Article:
Laura Mary-Beth Pendleton alleged school leaders used carefully crafted statements to blame her and deflect their own responsibility in the January 2012 death of seven-year-old Amarria Johnson. Johnson died from a severe allergic reaction after another student at Hopkins Elementary School gave her a peanut.
Richmond Circuit Court Judge Gregory Rupe initially ruled the lawsuit could proceed, however reversed that decision this month citing a recent Virginia Supreme Court ruling.
"The statements at issue in this case did not expressly mention Ms. Pendleton or her child by name," Judge Rupe remarked. "The comments steered clear of mentioning Ms. Pendelton's tragedy factually. The comments were generalized to the issue of school children with allergies."
Judge Rupe cited the recent Virginia Supreme Court ruling in Webb v. Virginian- Pilot Media Companies for his decision to reverse his stance on the Chesterfield case.
"The Webb decision makes it clear that the trial court in at least defamation by inference, implication, or insinuation cases must scrutinize the words used to determine whether they are legally defamatory," he wrote. "If the judge does not act as the 'gate keeper' the risk could be too high that the sympathies generated by any given case could cause a jury, or a judge for that matter, to award damages where the defamation is far from clear or where the words could not reasonably be understood to reach the point of a preponderance of the evidence."
Pendleton argued non-specific statements released by Chesterfield Schools following her daughter's death implied she was at fault.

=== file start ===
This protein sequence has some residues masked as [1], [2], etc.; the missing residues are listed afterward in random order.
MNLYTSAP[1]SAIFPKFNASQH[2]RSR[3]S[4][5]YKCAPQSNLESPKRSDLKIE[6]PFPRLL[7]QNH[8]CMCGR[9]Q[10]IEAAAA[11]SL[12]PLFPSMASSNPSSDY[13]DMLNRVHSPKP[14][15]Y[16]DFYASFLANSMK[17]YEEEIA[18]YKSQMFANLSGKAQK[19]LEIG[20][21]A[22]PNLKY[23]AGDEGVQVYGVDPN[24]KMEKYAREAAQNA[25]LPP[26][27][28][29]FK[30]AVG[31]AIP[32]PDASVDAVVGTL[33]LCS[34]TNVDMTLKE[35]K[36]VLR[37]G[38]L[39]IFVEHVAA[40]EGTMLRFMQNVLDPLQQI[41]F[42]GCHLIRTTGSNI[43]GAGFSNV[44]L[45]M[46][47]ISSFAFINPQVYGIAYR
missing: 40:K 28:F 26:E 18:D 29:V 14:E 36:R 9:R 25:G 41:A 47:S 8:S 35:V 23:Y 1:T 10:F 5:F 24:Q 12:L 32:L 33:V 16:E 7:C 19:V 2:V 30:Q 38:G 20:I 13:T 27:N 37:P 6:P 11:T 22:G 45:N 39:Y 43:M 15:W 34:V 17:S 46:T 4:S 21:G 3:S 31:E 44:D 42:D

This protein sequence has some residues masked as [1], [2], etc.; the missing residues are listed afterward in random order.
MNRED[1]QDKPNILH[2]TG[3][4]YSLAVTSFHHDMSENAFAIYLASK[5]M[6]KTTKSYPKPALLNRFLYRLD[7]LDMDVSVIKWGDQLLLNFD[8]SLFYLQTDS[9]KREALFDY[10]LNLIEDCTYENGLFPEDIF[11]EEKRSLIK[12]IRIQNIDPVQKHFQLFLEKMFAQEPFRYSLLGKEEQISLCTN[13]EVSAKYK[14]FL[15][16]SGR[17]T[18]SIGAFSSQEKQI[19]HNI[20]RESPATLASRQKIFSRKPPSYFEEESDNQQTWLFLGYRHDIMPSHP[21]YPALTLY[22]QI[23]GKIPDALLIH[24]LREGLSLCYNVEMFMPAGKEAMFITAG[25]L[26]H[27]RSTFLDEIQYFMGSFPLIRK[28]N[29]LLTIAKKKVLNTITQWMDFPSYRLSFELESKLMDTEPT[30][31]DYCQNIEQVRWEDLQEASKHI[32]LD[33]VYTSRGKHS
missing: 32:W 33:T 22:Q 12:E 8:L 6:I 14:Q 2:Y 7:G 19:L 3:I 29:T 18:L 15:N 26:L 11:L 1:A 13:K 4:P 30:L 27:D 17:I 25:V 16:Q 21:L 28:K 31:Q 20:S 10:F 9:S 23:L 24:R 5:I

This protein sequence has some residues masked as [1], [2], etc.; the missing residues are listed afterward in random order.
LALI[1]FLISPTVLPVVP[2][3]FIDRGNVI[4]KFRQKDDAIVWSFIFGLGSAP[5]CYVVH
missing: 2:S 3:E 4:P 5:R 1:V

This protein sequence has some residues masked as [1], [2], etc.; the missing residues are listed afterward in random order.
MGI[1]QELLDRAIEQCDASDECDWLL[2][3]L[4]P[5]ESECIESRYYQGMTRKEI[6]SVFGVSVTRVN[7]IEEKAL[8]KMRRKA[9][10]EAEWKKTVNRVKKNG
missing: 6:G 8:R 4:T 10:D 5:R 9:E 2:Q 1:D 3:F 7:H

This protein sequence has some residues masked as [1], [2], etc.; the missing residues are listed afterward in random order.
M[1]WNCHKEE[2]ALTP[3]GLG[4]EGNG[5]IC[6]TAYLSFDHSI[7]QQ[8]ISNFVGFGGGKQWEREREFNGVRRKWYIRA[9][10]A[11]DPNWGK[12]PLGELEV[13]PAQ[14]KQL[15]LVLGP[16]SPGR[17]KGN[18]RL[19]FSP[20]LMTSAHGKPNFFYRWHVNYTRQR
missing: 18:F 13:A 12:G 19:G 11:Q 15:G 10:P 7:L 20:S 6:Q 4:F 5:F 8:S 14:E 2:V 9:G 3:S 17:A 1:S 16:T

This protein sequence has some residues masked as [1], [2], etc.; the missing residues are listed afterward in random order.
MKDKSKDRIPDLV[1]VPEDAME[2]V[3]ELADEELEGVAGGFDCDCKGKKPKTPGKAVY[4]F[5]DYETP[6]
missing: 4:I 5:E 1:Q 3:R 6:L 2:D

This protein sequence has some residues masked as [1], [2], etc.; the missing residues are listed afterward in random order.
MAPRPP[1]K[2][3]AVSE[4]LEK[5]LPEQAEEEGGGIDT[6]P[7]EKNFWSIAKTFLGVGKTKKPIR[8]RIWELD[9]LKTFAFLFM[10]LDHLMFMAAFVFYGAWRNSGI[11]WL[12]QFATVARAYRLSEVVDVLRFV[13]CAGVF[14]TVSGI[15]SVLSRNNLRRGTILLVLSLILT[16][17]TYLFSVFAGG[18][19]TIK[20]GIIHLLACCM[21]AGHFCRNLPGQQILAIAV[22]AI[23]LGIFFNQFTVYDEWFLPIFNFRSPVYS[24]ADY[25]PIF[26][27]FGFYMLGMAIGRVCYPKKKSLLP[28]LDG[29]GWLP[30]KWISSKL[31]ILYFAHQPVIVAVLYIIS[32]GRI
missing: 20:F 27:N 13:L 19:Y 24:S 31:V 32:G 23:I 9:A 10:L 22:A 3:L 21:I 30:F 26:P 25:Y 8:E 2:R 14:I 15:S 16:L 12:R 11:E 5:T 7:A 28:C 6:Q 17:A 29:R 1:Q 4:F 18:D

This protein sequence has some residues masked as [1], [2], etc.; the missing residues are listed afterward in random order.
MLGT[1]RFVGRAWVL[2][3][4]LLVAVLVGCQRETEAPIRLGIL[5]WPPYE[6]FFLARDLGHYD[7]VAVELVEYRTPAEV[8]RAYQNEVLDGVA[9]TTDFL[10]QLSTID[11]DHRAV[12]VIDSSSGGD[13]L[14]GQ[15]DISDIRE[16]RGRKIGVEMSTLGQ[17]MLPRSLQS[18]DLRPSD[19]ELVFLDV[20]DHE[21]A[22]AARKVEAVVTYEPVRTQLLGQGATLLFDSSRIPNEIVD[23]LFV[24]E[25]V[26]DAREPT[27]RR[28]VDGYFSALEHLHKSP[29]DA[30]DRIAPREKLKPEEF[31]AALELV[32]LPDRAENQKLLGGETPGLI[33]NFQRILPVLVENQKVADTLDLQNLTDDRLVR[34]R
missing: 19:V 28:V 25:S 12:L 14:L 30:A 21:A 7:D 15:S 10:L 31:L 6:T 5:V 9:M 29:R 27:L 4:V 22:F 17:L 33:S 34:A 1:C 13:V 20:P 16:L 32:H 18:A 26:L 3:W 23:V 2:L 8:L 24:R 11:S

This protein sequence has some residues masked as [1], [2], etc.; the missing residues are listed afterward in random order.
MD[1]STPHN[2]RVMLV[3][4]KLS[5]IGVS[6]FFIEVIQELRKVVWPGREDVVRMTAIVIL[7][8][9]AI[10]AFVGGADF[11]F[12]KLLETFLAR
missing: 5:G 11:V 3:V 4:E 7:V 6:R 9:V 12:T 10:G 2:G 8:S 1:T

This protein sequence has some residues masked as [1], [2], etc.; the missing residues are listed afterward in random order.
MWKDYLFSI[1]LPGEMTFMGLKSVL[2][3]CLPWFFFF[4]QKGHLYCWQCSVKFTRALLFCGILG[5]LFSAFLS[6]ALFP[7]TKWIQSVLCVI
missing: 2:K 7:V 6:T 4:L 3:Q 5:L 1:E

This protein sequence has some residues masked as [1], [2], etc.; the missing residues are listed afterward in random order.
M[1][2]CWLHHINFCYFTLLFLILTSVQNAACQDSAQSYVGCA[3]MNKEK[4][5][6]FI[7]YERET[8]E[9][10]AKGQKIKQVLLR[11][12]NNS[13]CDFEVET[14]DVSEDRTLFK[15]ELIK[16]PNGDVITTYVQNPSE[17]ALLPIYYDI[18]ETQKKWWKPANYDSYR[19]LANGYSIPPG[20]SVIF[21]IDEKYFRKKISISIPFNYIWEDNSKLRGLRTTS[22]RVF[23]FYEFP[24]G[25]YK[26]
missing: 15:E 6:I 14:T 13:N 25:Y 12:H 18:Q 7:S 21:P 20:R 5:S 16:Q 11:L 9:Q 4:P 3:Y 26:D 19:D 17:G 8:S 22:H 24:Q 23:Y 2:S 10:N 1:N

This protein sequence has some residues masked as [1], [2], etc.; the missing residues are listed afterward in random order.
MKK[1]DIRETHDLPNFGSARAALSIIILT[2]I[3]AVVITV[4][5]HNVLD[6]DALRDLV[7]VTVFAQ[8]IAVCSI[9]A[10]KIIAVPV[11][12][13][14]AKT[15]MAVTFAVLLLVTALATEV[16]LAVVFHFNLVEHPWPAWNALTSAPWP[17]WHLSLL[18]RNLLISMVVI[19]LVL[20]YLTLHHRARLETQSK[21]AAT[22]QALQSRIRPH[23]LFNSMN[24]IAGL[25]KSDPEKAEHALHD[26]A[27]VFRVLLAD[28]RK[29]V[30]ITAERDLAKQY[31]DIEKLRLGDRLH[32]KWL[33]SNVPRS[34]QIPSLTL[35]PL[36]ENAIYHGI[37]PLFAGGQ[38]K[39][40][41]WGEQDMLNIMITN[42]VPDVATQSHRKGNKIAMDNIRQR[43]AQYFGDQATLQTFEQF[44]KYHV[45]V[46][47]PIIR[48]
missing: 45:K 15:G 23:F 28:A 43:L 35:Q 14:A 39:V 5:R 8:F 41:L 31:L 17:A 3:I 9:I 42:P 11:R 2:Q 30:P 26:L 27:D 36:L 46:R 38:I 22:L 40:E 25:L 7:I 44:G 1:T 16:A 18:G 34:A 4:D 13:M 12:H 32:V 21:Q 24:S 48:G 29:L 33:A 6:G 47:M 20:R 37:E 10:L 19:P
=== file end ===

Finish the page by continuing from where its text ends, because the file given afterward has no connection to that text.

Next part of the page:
"The School Officials, with concerns about liability, privacy and with a desire to calm the concerns of parents, fashioned a public response. Ms. Pendleton took this response as an outrageously defamatory suggestion that her child died because of her neglect and not the neglect of the school," Judge Rupe wrote. "Undoubtedly, she felt that the School Officials should tell the truth. She was convinced that the School Officials had by innuendo accused her of failing to do what she as a parent should have done for her severely allergic child."
Examples from the Chesterfield School System's response the judge highlighted included:
- Key... is a parent's responsibility
- The school relies on parents to follow through
- The plan is dependent on the parent's ability to inform the school...
- Parents/guardians ... are key to... keeping their child safe at school
- At the beginning of the school year, we sent information to parents...
The judge said Pendleton believed the general nature of school system's statement left others with the impression that she failed as a parent.
"Ms. Pendleton, no doubt, felt that the combined responses of the School Officials were a carefully crafted party-line press release strategy designed to deflect responsibility for Amarria's death away from the school system," Judge Rupe wrote. "Ms. Pendleton, no doubt, felt and still feels that the School Officials by innuendo blamed her for her child's death."
Pendleton's attorney said they planned to appeal the judge's ruling.
"We appreciate the time and attention that the Court gave to this issue," Pendleton's attorney Mark Krudys wrote in a statement. "Judge Rupe made clear that this was a very difficult legal question for him and he went back and forth in his own mind as to what to do. We respectfully believe that the Court ultimately reached a conclusion that is contrary to existing Virginia law. We plan to appeal.”
Judge Rupe said while he felt much sympathy for Pendleton and her loss, he could not stretch that sympathy to "hold the School Officials liable for defamation."
Pendleton's wrongful death lawsuit was not impacted by this ruling.
When asked for a comment, a spokesman for the Chesterfield Schools System deferred to the county attorney. The county attorney has not yet responded to our request for a comment.
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